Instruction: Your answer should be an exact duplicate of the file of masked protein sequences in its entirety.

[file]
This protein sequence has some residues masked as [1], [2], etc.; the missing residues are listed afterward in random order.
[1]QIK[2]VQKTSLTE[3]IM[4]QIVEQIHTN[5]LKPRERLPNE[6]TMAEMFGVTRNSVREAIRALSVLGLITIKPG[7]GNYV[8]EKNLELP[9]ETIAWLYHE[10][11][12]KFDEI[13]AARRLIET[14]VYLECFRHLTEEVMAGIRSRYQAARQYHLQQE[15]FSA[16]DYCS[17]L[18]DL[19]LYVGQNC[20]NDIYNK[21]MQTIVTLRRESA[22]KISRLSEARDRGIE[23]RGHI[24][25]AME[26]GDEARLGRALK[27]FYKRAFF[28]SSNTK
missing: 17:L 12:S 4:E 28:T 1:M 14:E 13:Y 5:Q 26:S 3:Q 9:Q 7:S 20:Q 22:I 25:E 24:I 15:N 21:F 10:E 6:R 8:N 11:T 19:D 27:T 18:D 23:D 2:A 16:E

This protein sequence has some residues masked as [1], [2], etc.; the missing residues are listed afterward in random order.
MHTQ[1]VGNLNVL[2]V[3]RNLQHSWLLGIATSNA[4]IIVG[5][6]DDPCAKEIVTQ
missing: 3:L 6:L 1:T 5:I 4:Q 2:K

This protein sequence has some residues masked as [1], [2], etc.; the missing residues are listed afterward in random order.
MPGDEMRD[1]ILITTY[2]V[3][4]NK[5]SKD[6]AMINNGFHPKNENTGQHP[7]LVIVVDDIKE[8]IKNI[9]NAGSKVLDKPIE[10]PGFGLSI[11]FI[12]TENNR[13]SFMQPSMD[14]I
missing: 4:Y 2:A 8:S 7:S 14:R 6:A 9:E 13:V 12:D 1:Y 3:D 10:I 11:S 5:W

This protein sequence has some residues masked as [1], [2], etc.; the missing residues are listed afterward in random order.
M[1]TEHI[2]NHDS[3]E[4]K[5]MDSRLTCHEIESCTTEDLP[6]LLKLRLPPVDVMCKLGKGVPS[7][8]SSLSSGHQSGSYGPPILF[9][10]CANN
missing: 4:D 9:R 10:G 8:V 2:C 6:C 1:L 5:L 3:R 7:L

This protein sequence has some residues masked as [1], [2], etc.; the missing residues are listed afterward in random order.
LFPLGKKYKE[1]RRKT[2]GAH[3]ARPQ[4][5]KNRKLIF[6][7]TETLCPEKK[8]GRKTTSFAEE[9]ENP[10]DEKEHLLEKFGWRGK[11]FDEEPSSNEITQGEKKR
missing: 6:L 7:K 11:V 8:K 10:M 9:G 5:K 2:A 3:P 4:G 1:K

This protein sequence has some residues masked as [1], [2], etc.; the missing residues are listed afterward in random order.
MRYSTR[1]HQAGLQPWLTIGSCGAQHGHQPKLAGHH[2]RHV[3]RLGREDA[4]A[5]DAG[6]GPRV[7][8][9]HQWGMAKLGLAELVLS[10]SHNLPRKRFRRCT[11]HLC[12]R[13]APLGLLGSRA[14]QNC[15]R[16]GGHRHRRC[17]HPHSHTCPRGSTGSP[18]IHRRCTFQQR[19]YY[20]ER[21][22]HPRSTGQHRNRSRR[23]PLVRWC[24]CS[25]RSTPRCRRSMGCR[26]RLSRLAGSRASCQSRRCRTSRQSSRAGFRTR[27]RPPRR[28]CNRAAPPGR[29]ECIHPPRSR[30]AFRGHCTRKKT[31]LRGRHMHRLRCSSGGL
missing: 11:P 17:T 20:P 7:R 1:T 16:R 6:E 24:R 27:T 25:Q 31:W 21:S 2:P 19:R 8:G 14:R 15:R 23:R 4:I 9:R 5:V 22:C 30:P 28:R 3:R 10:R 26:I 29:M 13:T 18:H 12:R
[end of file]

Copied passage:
This protein sequence has some residues masked as [1], [2], etc.; the missing residues are listed afterward in random order.
[1]QIK[2]VQKTSLTE[3]IM[4]QIVEQIHTN[5]LKPRERLPNE[6]TMAEMFGVTRNSVREAIRALSVLGLITIKPG[7]GNYV[8]EKNLELP[9]ETIAWLYHE[10][11][12]KFDEI[13]AARRLIET[14]VYLECFRHLTEEVMAGIRSRYQAARQYHLQQE[15]FSA[16]DYCS[17]L[18]DL[19]LYVGQNC[20]NDIYNK[21]MQTIVTLRRESA[22]KISRLSEARDRGIE[23]RGHI[24][25]AME[26]GDEARLGRALK[27]FYKRAFF[28]SSNTK
missing: 17:L 12:S 4:E 28:T 1:M 14:E 13:Y 5:Q 26:S 3:Q 9:Q 7:S 20:Q 22:I 25:E 24:I 15:N 21:F 10:E 6:R 8:N 11:T 19:D 27:T 18:D 23:D 2:A 16:E

This protein sequence has some residues masked as [1], [2], etc.; the missing residues are listed afterward in random order.
MHTQ[1]VGNLNVL[2]V[3]RNLQHSWLLGIATSNA[4]IIVG[5][6]DDPCAKEIVTQ
missing: 3:L 6:L 1:T 5:I 4:Q 2:K

This protein sequence has some residues masked as [1], [2], etc.; the missing residues are listed afterward in random order.
MPGDEMRD[1]ILITTY[2]V[3][4]NK[5]SKD[6]AMINNGFHPKNENTGQHP[7]LVIVVDDIKE[8]IKNI[9]NAGSKVLDKPIE[10]PGFGLSI[11]FI[12]TENNR[13]SFMQPSMD[14]I
missing: 4:Y 2:A 8:S 7:S 14:R 6:A 9:E 13:V 12:D 1:Y 3:D 10:I 11:S 5:W

This protein sequence has some residues masked as [1], [2], etc.; the missing residues are listed afterward in random order.
M[1]TEHI[2]NHDS[3]E[4]K[5]MDSRLTCHEIESCTTEDLP[6]LLKLRLPPVDVMCKLGKGVPS[7][8]SSLSSGHQSGSYGPPILF[9][10]CANN
missing: 4:D 9:R 10:G 8:V 2:C 6:C 1:L 5:L 3:R 7:L

This protein sequence has some residues masked as [1], [2], etc.; the missing residues are listed afterward in random order.
LFPLGKKYKE[1]RRKT[2]GAH[3]ARPQ[4][5]KNRKLIF[6][7]TETLCPEKK[8]GRKTTSFAEE[9]ENP[10]DEKEHLLEKFGWRGK[11]FDEEPSSNEITQGEKKR
missing: 6:L 7:K 11:V 8:K 10:M 9:G 5:K 2:A 3:P 4:G 1:K

This protein sequence has some residues masked as [1], [2], etc.; the missing residues are listed afterward in random order.
MRYSTR[1]HQAGLQPWLTIGSCGAQHGHQPKLAGHH[2]RHV[3]RLGREDA[4]A[5]DAG[6]GPRV[7][8][9]HQWGMAKLGLAELVLS[10]SHNLPRKRFRRCT[11]HLC[12]R[13]APLGLLGSRA[14]QNC[15]R[16]GGHRHRRC[17]HPHSHTCPRGSTGSP[18]IHRRCTFQQR[19]YY[20]ER[21][22]HPRSTGQHRNRSRR[23]PLVRWC[24]CS[25]RSTPRCRRSMGCR[26]RLSRLAGSRASCQSRRCRTSRQSSRAGFRTR[27]RPPRR[28]CNRAAPPGR[29]ECIHPPRSR[30]AFRGHCTRKKT[31]LRGRHMHRLRCSSGGL
missing: 11:P 17:T 20:P 7:R 1:T 16:R 6:E 24:R 27:T 25:Q 31:W 21:S 2:P 19:R 8:G 14:R 15:R 23:R 4:I 9:R 5:V 22:C 30:P 28:R 3:R 10:R 26:I 29:M 13:T 18:H 12:R